On Monday afternoon, three key Republican senators fielded questions on free trade and rolled out a letter to Senate Majority Leader Sen. Harry Reid (D-Nev.) that was signed by a total of 44 Republicans. (Republican Sens. Rand Paul of Kentucky, Susan Collins of Maine and Olympia Snowe of Maine aren’t enamored of free trade, apparently. Funny, I thought Paul was a pro-free-markets, libertarian sort of fellow). Senate Minority Leader Mitch McConnell (R-Ky.) started off strong:
The president, to his credit, says he’s in favor of doing all three agreements. What we have been perplexed by is the lack of willingness to initiate the process. Only Korea appears to be imminent. We believe that Korea, Panama, and Colombia all should be sent up forthwith, as rapidly as possible.
There was an interesting article, I believe, just a week ago, I think in the New York Times, about how the Colombians are simply recalibrating, given the fact that we’ve moved away from them, establishing a relationship with Hugo Chavez, upping their contacts with Chinese businessmen — in other words, moving on without us, and Colombia, of course, has been our strongest ally arguably in South America.
So Senator Portman has suggested to Senator Hatch and myself that there might be a way to provide the president some additional incentive. And so I’m here today to announce that we have got 44 signatures on a letter to the president indicating that we don’t intend to move forward on the nomination of a new secretary of commerce or any other trade-related position that requires confirmation in the Senate until all three trade agreements are sent to the Senate and the House for consideration. So this particular letter will go out today.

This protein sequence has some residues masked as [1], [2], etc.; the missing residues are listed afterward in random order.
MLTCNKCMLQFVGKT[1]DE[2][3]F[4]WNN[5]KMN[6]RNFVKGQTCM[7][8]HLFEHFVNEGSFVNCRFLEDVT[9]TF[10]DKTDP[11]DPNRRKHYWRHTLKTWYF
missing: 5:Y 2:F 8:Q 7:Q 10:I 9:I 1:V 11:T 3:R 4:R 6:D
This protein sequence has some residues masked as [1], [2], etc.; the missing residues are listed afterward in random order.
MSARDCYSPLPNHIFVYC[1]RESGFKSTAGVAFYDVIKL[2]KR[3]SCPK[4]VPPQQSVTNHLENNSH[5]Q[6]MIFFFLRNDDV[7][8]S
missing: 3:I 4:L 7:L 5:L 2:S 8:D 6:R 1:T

Sen. Orrin Hatch (R-Utah) didn’t mince words:
Now, the White House has spent two years talking about the importance of exports and trade, but as far as I’m concerned, talk is cheap, and this administration’s not followed up with any real action of much of what needs to be done here.
The result: We’re falling behind our trading partners. And while we wait, other countries are writing the trade rules. While we hesitate, other countries are opening up markets for their workers and their job-creators. And these two clear examples are our trade agreements with Colombia and Panama that were signed years ago. The president says he wants to get them done, but we’ve heard that over and over. After two years in office, we still don’t know whether the president will ever submit the Colombia and Panama free trade agreements to Congress for a vote. . . .
My first is that, in trying to appease its union allies, the administration is willing to let these two agreements wither on the vine. Now, that would be profoundly disappointing. And it would ultimately — ultimately amount to a blow to our economy, our entire economy . . .
Now, our message is clear: Unless the president acts on these agreements, we will withhold support for any nominee for commerce secretary or any other trade-related nominees. We can’t afford to let the president’s failure to act on these agreements continue to diminish our standing in the world or further harm our businesses and our workers.